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The Truth On Man Coverage And The Plan For Megatron

Posted Oct 22, 2013


IRVING, Texas – A two-possession road win against a division rival was enough to earn the Cowboys a coveted day off on Monday. 

In lieu of an open players’ locker room, it was Cowboys coach Jason Garrett who handled the wrap up of Sunday’s 17-3 win in Philadelphia before the team moves on to Detroit.

A big part of that discussion was the continued success of the Cowboys’ secondary.  Dallas held Philadelphia’s passing game to a pedestrian 194 yards, and most of that came with the Eagles trailing by two scores in the fourth quarter.

When Nick Foles left the game with an injury at the tail end of the third quarter, he had thrown for just 80 yards.

“We challenge those guys a lot in the game -- the corners outside to cover their guys,” Garrett said. “Each of those guys across the board did a good job, for the most part, in the game, limiting their opportunities to make plays in the passing game.”

The narrative has been the increase in emphasis on man coverage, as Brandon Carr and Orlando Scandrick combined to limit DeSean Jackson to just 21 yards on the day. The Cowboys’ also nabbed three interceptions on the day – two coming from defensive backs.

“We feel like we have three corners that can match up with anyone in this league right now,” Carr said after the game. “Our thing is to go out there, tighten this coverage up and allow the guys up front to go after the passer.”

Garrett wanted to clarify on Monday afternoon, though, that the Cowboys have used man coverage all season. Defensive coordinator Monte Kiffin’s Tampa 2 defensive scheme has gained widespread notoriety for its use of zone coverage, though Garrett emphasized the importance of man-to-man defense in the scheme.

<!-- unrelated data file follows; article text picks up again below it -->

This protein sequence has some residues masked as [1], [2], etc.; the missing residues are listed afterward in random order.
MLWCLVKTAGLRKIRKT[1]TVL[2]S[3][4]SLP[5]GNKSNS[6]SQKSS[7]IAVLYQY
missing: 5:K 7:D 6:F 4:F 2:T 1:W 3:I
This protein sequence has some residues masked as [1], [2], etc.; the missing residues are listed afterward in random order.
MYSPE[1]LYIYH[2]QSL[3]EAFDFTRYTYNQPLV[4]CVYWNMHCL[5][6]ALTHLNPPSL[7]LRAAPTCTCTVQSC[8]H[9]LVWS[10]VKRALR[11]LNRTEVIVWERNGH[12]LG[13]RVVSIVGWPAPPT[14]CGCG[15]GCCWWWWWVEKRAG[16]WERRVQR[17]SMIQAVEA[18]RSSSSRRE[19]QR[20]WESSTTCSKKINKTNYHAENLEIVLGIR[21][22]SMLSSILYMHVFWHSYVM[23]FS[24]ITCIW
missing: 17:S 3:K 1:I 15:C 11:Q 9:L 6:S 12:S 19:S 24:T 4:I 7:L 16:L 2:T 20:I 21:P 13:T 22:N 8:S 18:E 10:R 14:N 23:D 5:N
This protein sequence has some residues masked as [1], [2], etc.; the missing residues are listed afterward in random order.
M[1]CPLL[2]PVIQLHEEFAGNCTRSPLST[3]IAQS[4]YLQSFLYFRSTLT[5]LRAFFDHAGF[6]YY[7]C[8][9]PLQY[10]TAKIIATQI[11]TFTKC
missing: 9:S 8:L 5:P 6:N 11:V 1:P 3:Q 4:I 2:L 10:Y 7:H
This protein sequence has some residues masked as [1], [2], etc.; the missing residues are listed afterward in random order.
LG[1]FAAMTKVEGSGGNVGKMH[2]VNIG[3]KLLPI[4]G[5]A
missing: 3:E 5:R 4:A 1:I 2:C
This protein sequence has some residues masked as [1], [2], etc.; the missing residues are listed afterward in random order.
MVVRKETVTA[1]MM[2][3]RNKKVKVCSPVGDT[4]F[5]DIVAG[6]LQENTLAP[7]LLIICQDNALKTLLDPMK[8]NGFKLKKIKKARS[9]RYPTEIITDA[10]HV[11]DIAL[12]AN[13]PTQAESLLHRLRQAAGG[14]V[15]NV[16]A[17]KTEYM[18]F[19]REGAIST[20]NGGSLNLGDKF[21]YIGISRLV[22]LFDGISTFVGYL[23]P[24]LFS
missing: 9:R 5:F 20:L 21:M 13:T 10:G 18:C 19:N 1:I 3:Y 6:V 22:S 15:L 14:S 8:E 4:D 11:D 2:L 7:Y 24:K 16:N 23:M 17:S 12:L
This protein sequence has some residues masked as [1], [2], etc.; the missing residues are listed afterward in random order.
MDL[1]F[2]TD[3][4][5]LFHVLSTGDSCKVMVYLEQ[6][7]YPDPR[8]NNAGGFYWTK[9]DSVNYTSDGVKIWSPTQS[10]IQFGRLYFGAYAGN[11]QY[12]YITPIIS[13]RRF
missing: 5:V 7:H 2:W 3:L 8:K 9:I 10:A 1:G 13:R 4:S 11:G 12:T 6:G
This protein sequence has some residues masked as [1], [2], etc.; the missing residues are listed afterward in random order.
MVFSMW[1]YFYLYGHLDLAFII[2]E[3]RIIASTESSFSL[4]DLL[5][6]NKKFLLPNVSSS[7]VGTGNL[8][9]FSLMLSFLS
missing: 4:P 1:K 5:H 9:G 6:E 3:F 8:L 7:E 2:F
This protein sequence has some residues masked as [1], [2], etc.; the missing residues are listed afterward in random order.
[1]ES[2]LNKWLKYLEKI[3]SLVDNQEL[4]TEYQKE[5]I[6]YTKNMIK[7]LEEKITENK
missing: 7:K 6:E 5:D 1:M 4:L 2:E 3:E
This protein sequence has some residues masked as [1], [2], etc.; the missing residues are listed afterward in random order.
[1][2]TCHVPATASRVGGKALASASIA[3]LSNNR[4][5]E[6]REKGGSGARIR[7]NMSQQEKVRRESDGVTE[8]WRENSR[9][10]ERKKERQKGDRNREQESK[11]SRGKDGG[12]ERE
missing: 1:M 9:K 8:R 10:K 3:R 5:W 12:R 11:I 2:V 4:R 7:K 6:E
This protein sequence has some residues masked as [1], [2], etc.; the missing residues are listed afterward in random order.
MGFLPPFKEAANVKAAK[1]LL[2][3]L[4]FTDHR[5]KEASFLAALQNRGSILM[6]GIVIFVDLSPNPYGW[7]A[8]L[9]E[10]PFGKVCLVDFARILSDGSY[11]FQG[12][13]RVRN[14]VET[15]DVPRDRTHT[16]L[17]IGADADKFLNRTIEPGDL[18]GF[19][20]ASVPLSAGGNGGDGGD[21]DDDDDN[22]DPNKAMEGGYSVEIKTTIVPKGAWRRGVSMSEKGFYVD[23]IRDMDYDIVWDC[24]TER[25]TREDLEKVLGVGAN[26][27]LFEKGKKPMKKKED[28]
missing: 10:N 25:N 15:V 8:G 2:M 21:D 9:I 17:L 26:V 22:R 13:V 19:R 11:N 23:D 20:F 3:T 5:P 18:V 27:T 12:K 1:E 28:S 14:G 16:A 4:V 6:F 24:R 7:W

“Typically Tampa Two teams play more single high defense than they play Cover Two. It’s a signature coverage where the Mike linebacker runs deep and they play a two deep shell behind him -- that typically happens on passing downs,” Garrett said. “So Monte is a big guy involved with this defense for a long time. His defense has played a lot of single high defense for a long time. So that’s what we have done. We play single high defense. We play Tampa Two. We play a variety of coverages on first and second down and also on third down.”

The importance of disguising the defense plays a role in why teams decide to switch their coverages. Garrett pointed out Monday that having Carr follow on receiver across the field on every down would serve as a pretty telling sign of whether the defense plans to play man or zone.

“Then you have to get into the realm of ‘OK, we’ll move him over and then we’re going to play zone from that look’ … If they move the guy around, it presents some problems,” he said. “So it has to be a really viable, viable receiver on the other side -- a guy who is really threatening you -- to do that.”

Having said that, Garrett was asked if Lions receiver Calvin Johnson – with his single-season record 1,964 receiving yards in 2012, three Pro Bowl selections and 492 yards this season – was a viable enough threat to merit fulltime man coverage.

Garrett smiled ruefully.

“That’s a fantastic question. We’ll have those discussions here in the next 12 hours,” he said.

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